Catalyst Dl (Invention) was a Pd/KI/Al 2 0 3 catalyst (similar to Catalyst D, described in Example Catalyst D1 was prepared by prereducing 40.3 g of Catalyst Al for about 40 minutes in a hydrogen stream at room temperature, impregnating the prereduced 20 material with a solution of 1.50 g of potassium iodide in 24.0 g distilled H 2 0, drying the KI-impregnated material at room temperature, and heating it in a nitrogen stream at 380'C. for about 4 hours. Catalyst e" D1 contained about 0.5 weight-% Pd, about 0.7 weight-% K and about 2.1 weight-% I.

Catalyst D2 (Invention) was essentially the same as Catalyst Dl, except that 0.67 g KI was used (in lieu of 1.50 g KI) and the final heating of the ****Pd/KI/A 2 0 3 material was carried out for 3 hours in S* 30 hydrogen gas at 400 0 C. (rather than in N 2 at 380°C.).

Catalyst D3 (Invention) was a Pd/KI/Al 2 0 3 which was prepared using KIO 3 instead of KI. A sample of 40.3 grams of Catalyst Al was soaked for about minutes with a solution of 0.45 g potassium iodate in 21.7 g water. The KI0 3 -impregnated Pd/A1 2 0 3 material was dried for several days at 180 F. and was then treated for 4 hours in a hydrogen gas stream at 404 0

C.

18 (so as to substantially reduce KI0 3 to KI). Catalyst D3 contained about 0.5 weight-% Pd and about 0.2 weight-% K.

Example V This example illustrates the selective hydrogenation of C5+diolefins (contained as minor components in aromatic-rich pyrolysis gasoline) employing catalysts described in Example IV.

The feeds employed in the following hydrogenation tests were refinery streams (from an ethane pyrolysis reactor) called "debutanized aromatic concentrate" (DAC). Approximate compositions of three feeds are listed in Table III.

a 0 0 o 0 s 19 TABLE III Weight Percentage Compound of Compounds Feed Feed Feed III IV V 1-Pentene 0.9 1.2 2.6 2-Pentene 0.2 0.3 0.7 Isoprene 0.9 2.0 3.7 1,3-Pentadiene 0.9 1.5 3.1 1,4-Pentadiene 0.3 0.6 1.1 1,3-Cyclopentadiene 1.4 2.1 2.7 Cyclopentene 0.9 1.4 2.8 Benzene 73.3 67.7 54.0 Toluene 4.4 1.4 11.2 Ethylbenzene 0.3 <0.1 0.7 Styrene 1.7 2.1 Dicyclopentadiene 7.6 9.0 0.2 .eavies 1.3 1.7 0,2 Sulfur -0.001 .C1 Notes: Feed V was a light (overhead) DAC fraction from which dicyclopentadiene and heavies had been substantially removed (by fractional distillation).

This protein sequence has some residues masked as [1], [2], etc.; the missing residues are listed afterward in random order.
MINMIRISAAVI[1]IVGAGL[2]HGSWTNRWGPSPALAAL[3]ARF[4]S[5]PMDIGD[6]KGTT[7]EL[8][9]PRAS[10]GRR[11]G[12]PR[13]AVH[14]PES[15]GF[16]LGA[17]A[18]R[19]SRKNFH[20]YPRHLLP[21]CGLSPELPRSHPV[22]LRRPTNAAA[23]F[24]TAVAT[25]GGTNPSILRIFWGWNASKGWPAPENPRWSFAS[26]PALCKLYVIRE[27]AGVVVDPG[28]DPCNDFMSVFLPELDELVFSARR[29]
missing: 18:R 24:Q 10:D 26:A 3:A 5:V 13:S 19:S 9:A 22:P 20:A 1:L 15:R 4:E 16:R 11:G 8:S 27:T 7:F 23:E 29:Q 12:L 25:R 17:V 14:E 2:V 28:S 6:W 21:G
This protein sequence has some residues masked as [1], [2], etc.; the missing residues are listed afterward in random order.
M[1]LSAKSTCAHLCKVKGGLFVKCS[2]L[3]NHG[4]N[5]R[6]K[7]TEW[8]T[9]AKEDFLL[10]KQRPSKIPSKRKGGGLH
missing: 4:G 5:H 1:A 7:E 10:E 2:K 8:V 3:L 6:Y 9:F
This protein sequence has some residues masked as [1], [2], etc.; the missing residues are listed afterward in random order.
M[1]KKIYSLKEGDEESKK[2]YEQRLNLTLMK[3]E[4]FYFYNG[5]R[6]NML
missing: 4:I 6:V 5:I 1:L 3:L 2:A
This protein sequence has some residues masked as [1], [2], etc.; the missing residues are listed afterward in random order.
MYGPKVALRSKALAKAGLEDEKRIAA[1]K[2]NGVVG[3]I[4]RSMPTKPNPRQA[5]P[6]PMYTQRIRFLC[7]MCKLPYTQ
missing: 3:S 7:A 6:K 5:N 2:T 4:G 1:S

*Not determined (estimated to be 0.002-0.005 weight-%S).

S

S s 15 *5*S S The above-described feed was hydrogenated substantially in accordance with the procedure described in Example II, except that no product recycle was carried out. The temperature and the hydrogen flow were adjusted to hydrogenate about 80% of styrene contained in the feed (mainly to ethylbenzene), so as to operate tests employing different catalysts at conditions of comparable hydrogenation severity.

Generally, the reaction temperature was about 120-

I-

CrY- 20 250°F., the reaction pressure was about 350-500 psig, and the H 2 flow was about 25-125 cc/minute. The cooled liquid reactor effluent was analyzed by means of a gas chromatograph. Pertinent test data are summarized in Table IV.

t

S

o..

S* e 6 8* i II I S. C S *5 S S S *S S C S S S S 55 I Average Weight Percentage of Component in Feed Product 1 Ali- Ali- 1,3- Cy- Dicy- Dihydro- Tetra- Rum Catalyst Feed pha- pha- Cyclo- cia- cia- dicyclo- hy,- tic tic penta- pen- penta- penta- dic.

Pen- Pen- diene tene diene diene lapelctadi- tenes adiene enes IIII11 12 Al 111 -0 2.0 0.1 0.4 1.2 4.2 (Control) (Pd/Al 2 0 3 13 Cl III (Control) (Pd/Ag/Kl/ -2-2-2 2 -2 2- A1 2 0 3 I I I I 14 Dl III <0.1 2.5 <0.1 0.9 0.2 8.0 0.4 (Invention) (Pd/KI/Al 2 03) B1 IV 0.1 4.0 0.2 1.0 2.1 6.0 1.4 (Control) (Pd/Ag/KF/ A1 2 0 3 16 B2 IV 0.1 3.7 0.1 0.8 1.8 5.8 2.2 (Contral) j(Pd/KF/Al 2 0 3

IIIII

17 Dl IV 0.1 4.7 <0.1 1.7 0. 8.5 0.4 (Invention)_ (Pd/KI/A1 2 0 3 1 Product formed at reaction conditions selected to achieve -80% conversion of styrene (ethylbenzene).

2 Catalyst was not active enough to achieve 80% conversion of sytrene.

22 Test data in Table IV clearly show that Runs 14 and 17 employing invention Catalyst D1 (Pd/KI/Al 2

O

3 produced the desired monoolefins (aliphatic pentenes, cyclopentene and dihydrodicyclopentadiene) at higher yields than runs employing control catalysts. Thus, the invention catalyst exhibited higher selectivity to monoolefins than various Pd-containing control catalysts.

Results of three additional test runs (not included in Table IV) employing Feed V and operating at such conditions as to achieve a styrene conversion of 90-95% indicated that invention Catalysts D2 and D3 (described in Example IV) achieved almost complete conversions of aliphatic pentadienes to pentenes and of cyclopentadienes to cyclopentene, whereas control Catalyst Al was considerably less selective to the CS monoolefins.